René Dee is CEO of one of the country’s most dynamic groups of venues, The Westminster Collection. In the first of a series of articles, he argues that venue collectives have largely replaced government and council backed organisations in terms of meaningful communications to customers and the generation of business opportunities.
'The theme of this article is how venue collectives like ours have progressively had to fill what has become an increasingly wide gap between the historical and perceived role of support organisations, such as Visit London, and the reality of their role in today’s environment. It is a gap that stems from the continuing lack of empathy that government, and even regional and local public organisations have had - and by and large continue to have - in respect of business tourism.
When The Westminster Collection first came into being in 2003, it was partly as a response to what many of the capital’s venues had come to see as fundamental deficiencies in the activities of government and local ‘leisure and tourism’ support organisations. The perception was that they were primary business generators to their partners: the reality was rather different. The major area of concern was, naturally enough, Visit London.
Of course, Visit London has gone now: its successor London & Partners is progressing under an interim chairman, board, and CEO as consultation takes place as to its ultimate form and focus, but not with us. It is difficult to see any radical re-focusing of strategy - and therefore resource - that will provide more help to the venues sector and its customers: for starters, the overall funding available is almost certainly going to be even less than the insufficient funding that Visit London was given before it went into Administration. However, it still seems intent on continuing a partnership scheme that will charge its partner/members and, therefore, compete with the private sector collectives and organisations.
From the early 1990’s, I was involved with Visit London, both as a client and as a member of a number of advisory committees. Then, and for many years afterwards, the assumption on the part of the venues sector was that Visit London would be the primary agency for generating leads and business to its members. But, in truth, apart from a select few, it has never fully achieved that. It fairly quickly became clear that the organisation was too broadly targeted on the leisure market, and even in those days, too under-resourced to provide real, practical help to the great majority of venues in London, even those it had partnership agreements with.
It all stemmed from an almost wilful reluctance to understand the value of business tourism and to give it the weight that it deserves and needs. In my view, the ‘authorities’ have never had, or attempted to achieve, a properly quantified understanding of its true significance as a critical income stream, both locally and nationally. They knew a lot about yardsticks such as bed nights, but beyond that it's been as though they were thinking 'Business tourism does OK, so let’s leave them to get on with it … in any case, if we concentrate on leisure tourism, that will bring in the business tourism with it.'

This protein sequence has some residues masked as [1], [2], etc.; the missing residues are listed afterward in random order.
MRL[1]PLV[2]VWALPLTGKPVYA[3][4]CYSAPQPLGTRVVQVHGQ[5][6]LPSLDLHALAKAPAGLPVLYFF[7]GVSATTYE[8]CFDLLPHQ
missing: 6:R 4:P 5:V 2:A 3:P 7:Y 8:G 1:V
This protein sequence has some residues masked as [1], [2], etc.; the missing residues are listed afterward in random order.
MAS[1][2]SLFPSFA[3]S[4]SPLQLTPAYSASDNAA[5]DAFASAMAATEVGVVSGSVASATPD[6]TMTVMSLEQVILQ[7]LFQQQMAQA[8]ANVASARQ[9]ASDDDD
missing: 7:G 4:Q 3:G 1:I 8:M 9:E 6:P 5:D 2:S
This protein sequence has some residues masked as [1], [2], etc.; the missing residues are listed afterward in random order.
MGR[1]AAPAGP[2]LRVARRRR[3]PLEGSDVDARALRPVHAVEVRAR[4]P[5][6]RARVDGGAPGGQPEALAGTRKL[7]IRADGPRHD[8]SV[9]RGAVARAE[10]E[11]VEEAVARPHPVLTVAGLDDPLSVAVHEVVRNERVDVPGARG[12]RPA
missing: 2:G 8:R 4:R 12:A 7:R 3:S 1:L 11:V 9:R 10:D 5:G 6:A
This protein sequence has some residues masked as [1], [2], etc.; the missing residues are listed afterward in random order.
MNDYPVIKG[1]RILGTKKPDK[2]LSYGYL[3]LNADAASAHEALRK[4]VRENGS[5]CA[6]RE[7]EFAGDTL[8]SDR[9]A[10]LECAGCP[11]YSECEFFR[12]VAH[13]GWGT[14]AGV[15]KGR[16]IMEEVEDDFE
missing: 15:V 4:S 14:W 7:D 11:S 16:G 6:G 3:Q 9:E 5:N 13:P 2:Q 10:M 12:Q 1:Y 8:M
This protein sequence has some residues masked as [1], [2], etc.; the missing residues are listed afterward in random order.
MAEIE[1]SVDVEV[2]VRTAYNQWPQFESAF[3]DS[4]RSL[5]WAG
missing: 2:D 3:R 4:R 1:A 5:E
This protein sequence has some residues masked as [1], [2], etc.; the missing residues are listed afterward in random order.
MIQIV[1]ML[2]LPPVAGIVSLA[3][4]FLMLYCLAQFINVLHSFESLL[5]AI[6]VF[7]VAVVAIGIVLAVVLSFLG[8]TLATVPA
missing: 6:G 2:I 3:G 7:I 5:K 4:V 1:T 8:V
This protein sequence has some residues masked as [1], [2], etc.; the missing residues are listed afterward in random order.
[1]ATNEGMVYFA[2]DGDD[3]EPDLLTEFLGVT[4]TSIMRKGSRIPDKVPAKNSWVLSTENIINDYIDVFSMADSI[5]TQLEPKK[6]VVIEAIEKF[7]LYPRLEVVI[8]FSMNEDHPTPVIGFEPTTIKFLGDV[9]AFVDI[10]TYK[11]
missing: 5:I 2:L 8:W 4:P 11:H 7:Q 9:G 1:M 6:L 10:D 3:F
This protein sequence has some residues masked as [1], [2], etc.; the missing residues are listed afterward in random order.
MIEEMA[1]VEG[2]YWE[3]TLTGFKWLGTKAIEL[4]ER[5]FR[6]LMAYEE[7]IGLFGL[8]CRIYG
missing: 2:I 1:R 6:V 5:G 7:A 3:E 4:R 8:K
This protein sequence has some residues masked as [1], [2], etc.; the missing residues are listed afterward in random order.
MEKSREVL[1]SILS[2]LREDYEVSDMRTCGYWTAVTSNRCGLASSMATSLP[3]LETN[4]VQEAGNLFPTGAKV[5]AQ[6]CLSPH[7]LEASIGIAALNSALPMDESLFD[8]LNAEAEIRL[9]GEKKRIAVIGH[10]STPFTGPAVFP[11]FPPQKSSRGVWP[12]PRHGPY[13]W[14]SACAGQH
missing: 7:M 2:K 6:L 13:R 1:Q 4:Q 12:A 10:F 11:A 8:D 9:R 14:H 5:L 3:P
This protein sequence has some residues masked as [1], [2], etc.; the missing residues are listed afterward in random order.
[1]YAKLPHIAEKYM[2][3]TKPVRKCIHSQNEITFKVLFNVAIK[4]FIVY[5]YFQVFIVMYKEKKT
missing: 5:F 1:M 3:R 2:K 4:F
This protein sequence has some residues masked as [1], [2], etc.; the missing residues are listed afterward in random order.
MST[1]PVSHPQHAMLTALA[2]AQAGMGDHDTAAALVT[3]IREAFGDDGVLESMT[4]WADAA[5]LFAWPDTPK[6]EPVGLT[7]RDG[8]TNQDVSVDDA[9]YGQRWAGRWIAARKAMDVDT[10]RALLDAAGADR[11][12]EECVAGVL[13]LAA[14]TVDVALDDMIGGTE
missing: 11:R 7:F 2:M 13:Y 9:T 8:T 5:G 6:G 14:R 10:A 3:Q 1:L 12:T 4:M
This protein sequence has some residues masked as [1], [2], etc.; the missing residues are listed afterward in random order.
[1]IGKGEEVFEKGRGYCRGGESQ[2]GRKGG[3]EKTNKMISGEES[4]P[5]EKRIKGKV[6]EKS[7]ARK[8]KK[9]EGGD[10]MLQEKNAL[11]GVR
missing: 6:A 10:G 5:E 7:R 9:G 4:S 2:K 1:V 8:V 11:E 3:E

That attitude, which still prevails in some critical areas even today, was and is clearly bad for the venues, especially those that are paying membership fees for the privilege. Business customers aren’t leisure tourists: their needs are very different.
That’s why the collectives, and there are now 5 in London, as well as a number of other prominent private sector marketing associations and organisations have now effectively superseded the formal authorities as the motive force in generating venue business and communicating with the business tourism buyer. There are venues – the very largest and most prominent ones, of course – who have benefited, and will continue to benefit, from the central activity. But medium sized and smaller venues have pretty much had to look after themselves for several years, or pay through the nose to get the crumbs from the table. The Westminster Collection, for example, has evolved in a relatively short space of time to become a comprehensive business engine for its members: promoting, developing tangible business leads, forming a significant bridge between them and potential customers. Without any meaningful central support activity, we will have to work even harder at that in future: only those collectives who do so will prosper rather than fall away.
You do see positive signs from time to time that the authorities are developing a more enlightened attitude. After all, at national level we now have a Minister for Tourism! And when the Westminster Collection recently celebrated its 50th member, Westminster Council’s cabinet member for business enterprise and skills agreed to attend: indeed he complimented the Westminster Collection on its achievement in making the Council much more aware of the size, scope and significance of the business tourism sector.
That’s progress, but in general it has taken politicians far too long to achieve that understanding - and there is still a long way to go. Venue collectives must fight for their members and their customers: no-one else will.'